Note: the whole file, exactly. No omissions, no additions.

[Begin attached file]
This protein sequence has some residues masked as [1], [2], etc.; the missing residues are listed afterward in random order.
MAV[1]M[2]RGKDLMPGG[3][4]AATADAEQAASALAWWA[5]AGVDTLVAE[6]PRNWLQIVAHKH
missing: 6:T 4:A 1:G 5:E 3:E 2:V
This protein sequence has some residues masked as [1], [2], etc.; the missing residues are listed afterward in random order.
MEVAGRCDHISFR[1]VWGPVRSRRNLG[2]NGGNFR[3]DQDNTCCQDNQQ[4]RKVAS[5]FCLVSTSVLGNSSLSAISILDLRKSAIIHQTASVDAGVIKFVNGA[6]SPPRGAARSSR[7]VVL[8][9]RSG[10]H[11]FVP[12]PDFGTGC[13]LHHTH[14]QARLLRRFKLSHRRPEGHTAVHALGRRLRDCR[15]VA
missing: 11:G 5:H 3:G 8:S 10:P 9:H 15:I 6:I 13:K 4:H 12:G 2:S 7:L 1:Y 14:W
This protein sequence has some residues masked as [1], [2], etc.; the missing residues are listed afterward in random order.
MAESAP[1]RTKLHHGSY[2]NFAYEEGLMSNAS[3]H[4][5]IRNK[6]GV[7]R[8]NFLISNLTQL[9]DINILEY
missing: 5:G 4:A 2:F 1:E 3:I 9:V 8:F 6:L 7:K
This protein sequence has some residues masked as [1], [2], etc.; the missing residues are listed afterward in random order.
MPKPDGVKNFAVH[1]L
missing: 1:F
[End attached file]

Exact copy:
This protein sequence has some residues masked as [1], [2], etc.; the missing residues are listed afterward in random order.
MAV[1]M[2]RGKDLMPGG[3][4]AATADAEQAASALAWWA[5]AGVDTLVAE[6]PRNWLQIVAHKH
missing: 6:T 4:A 1:G 5:E 3:E 2:V
This protein sequence has some residues masked as [1], [2], etc.; the missing residues are listed afterward in random order.
MEVAGRCDHISFR[1]VWGPVRSRRNLG[2]NGGNFR[3]DQDNTCCQDNQQ[4]RKVAS[5]FCLVSTSVLGNSSLSAISILDLRKSAIIHQTASVDAGVIKFVNGA[6]SPPRGAARSSR[7]VVL[8][9]RSG[10]H[11]FVP[12]PDFGTGC[13]LHHTH[14]QARLLRRFKLSHRRPEGHTAVHALGRRLRDCR[15]VA
missing: 11:G 5:H 3:G 8:S 10:P 9:H 15:I 6:I 13:K 4:H 12:G 2:S 7:L 1:Y 14:W
This protein sequence has some residues masked as [1], [2], etc.; the missing residues are listed afterward in random order.
MAESAP[1]RTKLHHGSY[2]NFAYEEGLMSNAS[3]H[4][5]IRNK[6]GV[7]R[8]NFLISNLTQL[9]DINILEY
missing: 5:G 4:A 2:F 1:E 3:I 9:V 8:F 6:L 7:K
This protein sequence has some residues masked as [1], [2], etc.; the missing residues are listed afterward in random order.
MPKPDGVKNFAVH[1]L
missing: 1:F